A Brief History of the perlaki Perlaky Family

By Robert Perlaki



The following has been abridged from my book entitled “A perlaki Perlaky család történeti és irodalmi hagyatéka” (Historical and Literary Accounts of the perlaki Perlaky family). The text can also be found in Hungarian on the family’s website (www.perlakycsalad.hu). This synopsis is intended for those descendants who do not speak Hungarian but who are interested in the family’s history. Quoted passages are shown in italics. For reasons of space, detailed references have been omitted but can be found in the book and on the website.

When referring to ancestors, we have used the Hungarian or “Eastern Name Order” where the family (surname) precedes the given (first/Christian) name. The English equivalent of the Hungarian Christian name is shown in brackets. Dates are given in Western European format, i.e. Day/Month/Year.

The original Hungarian text has been translated into English and edited with explanatory notes by Joe de Perlaky, to whom I owe my thanks.


Except for some of the aristocracy, research into a family’s history cannot generally uncover the distant past. To appreciate the reasons for this, it is necessary to have a basic understanding of the records held by archives. These represent the main source of information.

Genealogical research is a lengthy, complicated and exhausting process. Results are often ambiguous because in addition to specialist knowledge, experience and dedication one also needs luck. In the main, people start such research as a hobby, for pleasure or simply out of curiosity. In the vast majority of cases there are no complete family histories, let alone family trees. Extensive genealogies and family trees are available only for a tiny minority of cases.

Oral accounts are one of the main sources of family history. However, their reliability usually only extends as far back as grandparents. In the past people were better acquainted with their family’s extended relations. Nevertheless, due to the unreliability of anecdotes, one has also to depend on written sources. These can sometimes be found in family heirlooms such as old books, bibles, prayer books and other documents and records.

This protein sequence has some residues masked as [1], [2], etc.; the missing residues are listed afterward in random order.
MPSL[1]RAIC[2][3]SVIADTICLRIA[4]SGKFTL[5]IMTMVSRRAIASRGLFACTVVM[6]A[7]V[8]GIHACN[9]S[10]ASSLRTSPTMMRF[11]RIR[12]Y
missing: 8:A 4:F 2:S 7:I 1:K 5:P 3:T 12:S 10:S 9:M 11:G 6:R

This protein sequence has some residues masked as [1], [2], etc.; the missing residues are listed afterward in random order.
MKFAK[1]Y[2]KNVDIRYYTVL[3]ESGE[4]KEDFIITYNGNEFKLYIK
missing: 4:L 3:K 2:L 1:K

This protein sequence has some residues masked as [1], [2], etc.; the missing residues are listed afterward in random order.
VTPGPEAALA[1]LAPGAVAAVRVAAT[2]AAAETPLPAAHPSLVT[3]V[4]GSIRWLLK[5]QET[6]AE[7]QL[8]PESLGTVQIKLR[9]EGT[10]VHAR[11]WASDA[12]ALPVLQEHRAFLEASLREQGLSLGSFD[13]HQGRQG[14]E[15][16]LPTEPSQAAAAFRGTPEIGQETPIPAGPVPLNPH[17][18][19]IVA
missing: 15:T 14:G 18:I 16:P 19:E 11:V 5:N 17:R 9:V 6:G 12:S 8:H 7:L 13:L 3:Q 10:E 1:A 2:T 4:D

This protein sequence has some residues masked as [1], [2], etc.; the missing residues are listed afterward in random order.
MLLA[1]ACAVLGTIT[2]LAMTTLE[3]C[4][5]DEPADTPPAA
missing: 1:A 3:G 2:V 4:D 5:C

Printed obituaries became popular in the second half of the 19th Century. Relatives outside the immediate family circle were often mentioned in such notices. Other written sources will include school registers, personal histories (CV’s), diaries and private memoirs.

Public records are the most reliable source for all types of research into family history. The Hungarian National Archives contain microfilmed records of pre-October 1, 1895 parish registers within Hungary’s present borders. This huge and unique collection was actually assembled for the Mormon Church. The Hungarian state established national registers in 1894 and this came into force on 1st October 1895. After this date public records have been held by local authorities. However, these are generally inaccessible for family historians and genealogists.

Origin of the name

According to anecdotes, the Perlakys all stem from the same root, Perlak. In Sándor Payr’s work on the Transdanubian Lutheran Church, quoting from Nagy Iván he reports:

„Perlak, the historic rural town, is the ancient seat of the Perlaky family. Tradition has it that in 1475 one of its members, Perlaky Dávid (David) was the Serjeant at Arms (personal attendant/guard) of King Matthias (Mátyás). Allegedly the town itself was the property of the family. Later, during a plague it was occupied by the forebears of the Zrinyi clan, who drove the family to abandon their ancient lands.”

Nowadays Perlak can be found in Croatia, formerly part of Zala County, not far from the Hungarian border. Called Prelog in Croatian, it is about 20km from Letenye about 5km off Highway 7 (E71). The first written mention of Prelog was in the charter of Lord Roland Ratold in 1264. In the 13th century settlers began to arrive in the region now called Muraköz in Hungarian (located between the Drava and Mura rivers) by Royal command. Their task was to populate the area and develop trade.

These colonists, who were mainly Germanic, settled in the 1260’s on the lands of Count Lankret known then as Subotica (Hungarian: Szabadka, not to be confused with the Vajdaság [Vojvodina – Serbia] town of the same name) which included Prelog amongst other localities. The name Prelog (Prelak literally “too light”, Perlak, Perlok) stems from the Croatian vlak (train) and lecsiti, vlecsi, vlacsiti (pull) and prelavcsiti (cancel) from the Kajkavian dialect. This is based on the fact that here there has always been a transport hub, namely a crossing of the river Drava.

In the September of 1480 Matthias Corvinus, the king of Hungary and Croatia resided in Prelog with his entire army.  This provides evidence that in those times Prelog was a well resourced area.